|Founded||June 6, 1925|
|Headquarters||Auburn Hills, Michigan, U.S.|
|Sergio Marchionne (Chairman and CEO of FCA US LLC)|
|Owner||Fiat Chrysler Automobiles|
|Parent||FCA US, LLC.|
The Chrysler brand was originally a premium luxury position competing with Cadillac, Packard, Cord and Lincoln. Chrysler was the top brand in the portfolio of what was then known as Chrysler Corporation, led by its top model, the Imperial.
After the corporation decided to spin Imperial off as a separate brand in 1955 to better compete with Cadillac and Lincoln, Chrysler became the corporation's number two brand, but still offered luxury and near-luxury products. Chrysler's positioning of the Chrysler brand towards a mid-price brand caused Chrysler to kill DeSoto after 1961 and merge most DeSoto vehicles into the new Chrysler Newport. After the Imperial brand was dropped in 1975, Chrysler once again became the top brand.
Chrysler-Plymouth was a division that sold cars with both Chrysler and Plymouth brand names. The Chrysler models emphasized luxury, while the Plymouth cars stood for practicality. The division also sold the high-luxury Imperial brand until 1975.
During the 1980s the Chrysler division expanded its product line by marketing upscale versions of the Chrysler K platform. The Chrysler brand took on a similar role as Buick, Oldsmobile and Mercury by offering entry-level luxury cars of various types and sizes.
During the 1990s, more and more Chrysler-Plymouth dealers took on the Jeep and Eagle franchises as Chrysler Corporation began to consolidate its dealerships throughout the United States. The Eagle franchise was eventually discontinued in 1998.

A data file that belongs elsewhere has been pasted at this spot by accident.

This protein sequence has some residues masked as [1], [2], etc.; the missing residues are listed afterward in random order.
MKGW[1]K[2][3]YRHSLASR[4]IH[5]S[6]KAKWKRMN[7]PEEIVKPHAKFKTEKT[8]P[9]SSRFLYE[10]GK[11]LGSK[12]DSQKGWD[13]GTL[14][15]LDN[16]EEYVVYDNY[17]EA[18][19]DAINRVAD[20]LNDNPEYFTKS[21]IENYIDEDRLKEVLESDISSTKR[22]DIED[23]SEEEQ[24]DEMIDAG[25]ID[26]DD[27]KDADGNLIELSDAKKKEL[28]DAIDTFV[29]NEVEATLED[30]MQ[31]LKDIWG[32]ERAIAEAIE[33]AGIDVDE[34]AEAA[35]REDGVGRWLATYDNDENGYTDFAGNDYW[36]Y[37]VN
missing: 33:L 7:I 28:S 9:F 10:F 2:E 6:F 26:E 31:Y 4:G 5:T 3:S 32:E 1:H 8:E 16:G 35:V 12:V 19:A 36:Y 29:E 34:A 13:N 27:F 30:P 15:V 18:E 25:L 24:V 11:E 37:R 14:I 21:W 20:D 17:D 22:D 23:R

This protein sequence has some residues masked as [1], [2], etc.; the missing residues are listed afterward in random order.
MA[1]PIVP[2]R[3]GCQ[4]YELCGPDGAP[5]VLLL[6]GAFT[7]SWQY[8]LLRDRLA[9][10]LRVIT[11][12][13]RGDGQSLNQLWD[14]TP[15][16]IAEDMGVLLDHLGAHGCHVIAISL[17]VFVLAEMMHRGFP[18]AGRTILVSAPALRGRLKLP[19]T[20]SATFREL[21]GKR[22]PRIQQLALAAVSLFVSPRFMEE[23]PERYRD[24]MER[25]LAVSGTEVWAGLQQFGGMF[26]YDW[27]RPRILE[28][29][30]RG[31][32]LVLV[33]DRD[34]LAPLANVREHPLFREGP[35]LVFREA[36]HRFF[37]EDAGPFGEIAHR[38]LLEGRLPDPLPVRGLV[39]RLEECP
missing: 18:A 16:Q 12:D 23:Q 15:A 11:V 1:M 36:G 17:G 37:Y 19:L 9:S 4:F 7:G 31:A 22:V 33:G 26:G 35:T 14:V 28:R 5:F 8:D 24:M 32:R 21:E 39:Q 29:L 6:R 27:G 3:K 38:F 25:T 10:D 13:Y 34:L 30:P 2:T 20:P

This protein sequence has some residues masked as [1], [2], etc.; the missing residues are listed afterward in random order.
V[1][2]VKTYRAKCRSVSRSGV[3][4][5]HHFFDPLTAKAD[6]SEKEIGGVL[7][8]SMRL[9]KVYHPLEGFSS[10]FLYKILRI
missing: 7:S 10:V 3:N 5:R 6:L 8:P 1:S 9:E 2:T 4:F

When the Plymouth brand was retired in 2001, Chrysler became a stand-alone division of DaimlerChrysler AG, the company formed by the merger of Chrysler and Daimler-Benz. After DaimlerChrysler's divestment of Chrysler in 2007, however, the new Chrysler Group started making efforts to consolidate the Chrysler, Dodge, and Jeep brands into one sales unit, while maintaining separate brand identities.
Following Fiat's acquisition of a 20% stake in Chrysler LLC, Fiat set a long-term goal of reviving Chrysler as a full luxury brand to compete again with Cadillac and other luxury brands. The company stated in October 2009 that future plans for Chrysler brand vehicles include closer cooperation and shared development between Chrysler and Lancia, an upscale Italian automaker within the Fiat Group. In 2011, the brand's winged emblem was modified, eliminating the historic blue ribbon center which dated from the 1930s, replacing it with a blue-backed "Chrysler" nameplate. In May 2014, Fiat-Chrysler announced it would make the brand a mainstream brand with premium features.
Current North American Chrysler line-upEdit
|300 letter series||1955–1965|
|300 non-letter series||1962–1971, 1979|
|Town & Country||1941–1942, 1946–2016|
Chrysler's prior slogan was "Imported from Detroit", which debuted in early 2011. The current slogan, in an effort to modernize and globalize the brand, has been changed to "America's Import".
- "Chrysler Group Media Website". media.chrysler.com. 2014-03-25. Archived from the original on 2014-02-02. Retrieved 2014-03-25.
- "Chrysler dealers OK with consolidation plan" in Automotive News, 2008-02-18. Accessed 2008-05-01.
- "REPORT: Fiat wants Chrysler to be a Cadillac Competitor". autoblog.com. Retrieved 2010-10-07.
- "Lancia, Chrysler to share products". Leftlanenews.com. Retrieved 2010-03-12.
- Priddle, Alisa; Snavely, Brent; Walsh, Tom (2014-05-06). "Chrysler brand goes mainstream, adds compact". USA Today. Tysons Corner, VA: Gannett. ISSN 0734-7456. Archived from the original on 2014-05-07. Retrieved 2014-05-07.